With just 83 wins this season, the St. louis Cardinals have the distinction of having the worst regular-season record of any World Series winner in history.
By way of comparison, the Red Sox won 86 games and didn't even qualify for the playoffs. Which goes to show that in baseball anything can happen, and outcomes are often quite unpredictable.
One prediction is fairly certain -- the highly competitive American League will be even more so next year.
Three teams -- New York, Minnesota and Detroit -- won at least 95 games. A fourth team, Oakland, won 93 games and a fifth, Chicago, won 90 games.
That's five teams with 90 or more wins, and two others came close -- Los Angeles (89) and Toronto (87). That means, including the Red Sox, eight teams finished the season with 86 or more victories.
And the Red Sox should be concerned; all of their competitors will likely be just as good next season, if not better.
As Sox skipper Terry Francona said at season's end: “We have to have an open, honest assessment of where we are. There are some teams in our league that have gotten pretty good and they’re probably not going to go away. We have to find a way to get deeper. It’s not going to be easy because there are some teams out there that can do some spending.”
The Sox will not only have to contend with free spending competitors, but with many of their own issues as well. There are plenty of holes to fill for 2007. Aside from the starting rotation and bullpen questions, of which there are many, the Sox currently have vacancies at shortstop, second base, and right field -- meaning that one third of their starting lineup may be replaced. And if the club accommodates Manny Ramirez's trade request, that would mean nearly half of their nine starters could be in transition.
Without a doubt, any of the moves that Sox GM Theo Epstein makes this season will be under great scrutiny. The honeymoon period from the 2004 World Series Championship is long since over. In retrospect, many of Epstein's decisions since that time were clearly in error.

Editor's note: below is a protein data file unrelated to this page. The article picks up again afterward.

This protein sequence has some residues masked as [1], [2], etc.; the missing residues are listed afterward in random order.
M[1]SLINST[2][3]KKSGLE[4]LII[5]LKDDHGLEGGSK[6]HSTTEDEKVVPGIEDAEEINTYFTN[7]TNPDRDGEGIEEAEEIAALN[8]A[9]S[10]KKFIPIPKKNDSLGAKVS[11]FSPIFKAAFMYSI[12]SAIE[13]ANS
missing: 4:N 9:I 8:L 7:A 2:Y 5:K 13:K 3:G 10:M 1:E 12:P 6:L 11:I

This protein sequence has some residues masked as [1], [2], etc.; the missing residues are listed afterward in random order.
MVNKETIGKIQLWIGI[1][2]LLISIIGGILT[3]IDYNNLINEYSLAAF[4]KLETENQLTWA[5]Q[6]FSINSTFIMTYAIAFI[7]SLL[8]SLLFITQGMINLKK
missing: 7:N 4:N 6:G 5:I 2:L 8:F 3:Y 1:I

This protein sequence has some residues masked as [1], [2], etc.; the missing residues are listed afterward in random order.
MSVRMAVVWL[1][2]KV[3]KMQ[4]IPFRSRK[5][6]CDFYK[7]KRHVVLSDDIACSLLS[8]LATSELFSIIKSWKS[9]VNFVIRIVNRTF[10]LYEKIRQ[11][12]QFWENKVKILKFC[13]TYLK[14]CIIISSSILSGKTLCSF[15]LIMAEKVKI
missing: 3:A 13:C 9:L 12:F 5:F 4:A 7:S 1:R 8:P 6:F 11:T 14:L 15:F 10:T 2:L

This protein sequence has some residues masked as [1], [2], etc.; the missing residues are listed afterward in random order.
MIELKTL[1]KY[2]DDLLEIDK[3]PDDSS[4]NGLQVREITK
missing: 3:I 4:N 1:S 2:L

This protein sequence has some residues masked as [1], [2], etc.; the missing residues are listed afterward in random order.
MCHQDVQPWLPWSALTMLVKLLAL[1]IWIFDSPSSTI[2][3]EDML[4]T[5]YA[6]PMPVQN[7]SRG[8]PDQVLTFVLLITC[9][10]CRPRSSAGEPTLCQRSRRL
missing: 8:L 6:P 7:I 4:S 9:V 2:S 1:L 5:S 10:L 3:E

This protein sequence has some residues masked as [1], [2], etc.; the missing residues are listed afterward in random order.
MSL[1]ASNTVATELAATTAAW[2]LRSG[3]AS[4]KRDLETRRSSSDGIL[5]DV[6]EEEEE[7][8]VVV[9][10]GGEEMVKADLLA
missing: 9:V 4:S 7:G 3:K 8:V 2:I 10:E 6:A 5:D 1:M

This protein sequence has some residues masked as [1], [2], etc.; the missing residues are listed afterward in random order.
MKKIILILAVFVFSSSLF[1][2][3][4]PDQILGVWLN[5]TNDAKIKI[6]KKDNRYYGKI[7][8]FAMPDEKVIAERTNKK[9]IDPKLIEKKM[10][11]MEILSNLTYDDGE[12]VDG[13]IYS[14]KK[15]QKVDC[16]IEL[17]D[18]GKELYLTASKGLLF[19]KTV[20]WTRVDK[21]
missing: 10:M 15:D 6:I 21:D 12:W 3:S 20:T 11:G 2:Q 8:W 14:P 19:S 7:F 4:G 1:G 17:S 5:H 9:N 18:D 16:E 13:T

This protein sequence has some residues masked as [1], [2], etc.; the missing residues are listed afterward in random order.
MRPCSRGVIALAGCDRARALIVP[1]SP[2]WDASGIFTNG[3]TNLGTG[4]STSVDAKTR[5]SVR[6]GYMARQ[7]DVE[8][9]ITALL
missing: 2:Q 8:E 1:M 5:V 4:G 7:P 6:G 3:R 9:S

The trade of Josh Bard and Cla Merrideth is one Epstein would surely like to have back. Both players shined in San Diego while Doug Mirabelli bombed in his return to Boston. Mirabelli didn't even bat his weight.
And after After successive minor-league seasons of .334, .318 and .341 batting averages, Epstein traded Freddie Sanchez to the Pirates in 2003 for the mediocre Jeff Suppan, who was abused by A.L. hitters and didn't even make the Sox playoff roster that year. Meanwhile, Sanchez won the N.L. batting title this season with a .344 average and made his first All Star team.
Derek Lowe, whom Epstein deemed expendable after helping the team win the World Series in 2004, went 16-9 for the Dodgers this season, and finished ninth in the N.L. with a 3.63 ERA, after posting a 3.61 ERA in 2005. Lowe wanted a hefty long-term contract (4 years, $36 million), but instead Epstein gave Matt Clement similar money for three, instead of four, years. Meanwhile, Lowe threw 222 innings for the Dodgers in 2005 and 218 this season. And Matt Clement... well we all know the story by now.